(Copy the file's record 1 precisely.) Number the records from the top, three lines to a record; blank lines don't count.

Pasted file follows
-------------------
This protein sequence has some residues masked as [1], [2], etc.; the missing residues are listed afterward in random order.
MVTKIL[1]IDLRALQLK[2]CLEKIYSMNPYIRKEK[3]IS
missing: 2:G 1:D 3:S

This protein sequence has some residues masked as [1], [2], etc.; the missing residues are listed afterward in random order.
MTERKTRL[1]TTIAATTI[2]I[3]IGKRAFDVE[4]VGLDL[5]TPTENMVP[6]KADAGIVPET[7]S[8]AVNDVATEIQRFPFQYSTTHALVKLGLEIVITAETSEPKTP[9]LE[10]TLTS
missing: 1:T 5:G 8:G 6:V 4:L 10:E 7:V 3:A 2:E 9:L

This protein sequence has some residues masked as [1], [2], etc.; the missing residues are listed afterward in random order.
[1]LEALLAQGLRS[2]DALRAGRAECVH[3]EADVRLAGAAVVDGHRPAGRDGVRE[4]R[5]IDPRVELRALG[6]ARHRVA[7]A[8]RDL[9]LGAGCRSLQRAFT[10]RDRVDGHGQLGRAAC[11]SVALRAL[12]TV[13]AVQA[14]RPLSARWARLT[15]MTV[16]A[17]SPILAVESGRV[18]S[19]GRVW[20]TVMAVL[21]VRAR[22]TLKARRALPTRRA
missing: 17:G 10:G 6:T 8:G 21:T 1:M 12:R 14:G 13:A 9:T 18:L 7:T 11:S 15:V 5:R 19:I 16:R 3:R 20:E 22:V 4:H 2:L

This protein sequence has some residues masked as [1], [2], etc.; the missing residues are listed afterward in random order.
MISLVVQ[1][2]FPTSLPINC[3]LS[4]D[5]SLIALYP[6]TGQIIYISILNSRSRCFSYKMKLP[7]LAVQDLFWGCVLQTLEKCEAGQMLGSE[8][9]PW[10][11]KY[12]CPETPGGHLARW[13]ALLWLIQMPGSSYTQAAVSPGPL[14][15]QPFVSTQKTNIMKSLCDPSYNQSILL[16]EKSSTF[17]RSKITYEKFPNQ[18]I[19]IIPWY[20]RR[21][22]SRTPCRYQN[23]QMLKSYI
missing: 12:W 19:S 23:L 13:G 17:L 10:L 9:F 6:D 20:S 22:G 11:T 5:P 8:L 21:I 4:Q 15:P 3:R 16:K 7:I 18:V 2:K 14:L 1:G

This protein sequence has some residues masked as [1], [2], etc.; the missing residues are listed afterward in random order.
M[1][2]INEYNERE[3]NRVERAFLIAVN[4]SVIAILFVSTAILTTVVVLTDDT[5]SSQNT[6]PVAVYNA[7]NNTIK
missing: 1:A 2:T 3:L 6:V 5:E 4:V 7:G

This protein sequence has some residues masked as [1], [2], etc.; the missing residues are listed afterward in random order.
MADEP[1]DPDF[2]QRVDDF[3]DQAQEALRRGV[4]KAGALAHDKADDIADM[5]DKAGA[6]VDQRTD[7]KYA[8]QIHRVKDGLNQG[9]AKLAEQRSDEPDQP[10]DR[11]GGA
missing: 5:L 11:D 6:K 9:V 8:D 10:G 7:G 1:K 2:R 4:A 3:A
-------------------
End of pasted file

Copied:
This protein sequence has some residues masked as [1], [2], etc.; the missing residues are listed afterward in random order.
MVTKIL[1]IDLRALQLK[2]CLEKIYSMNPYIRKEK[3]IS
missing: 2:G 1:D 3:S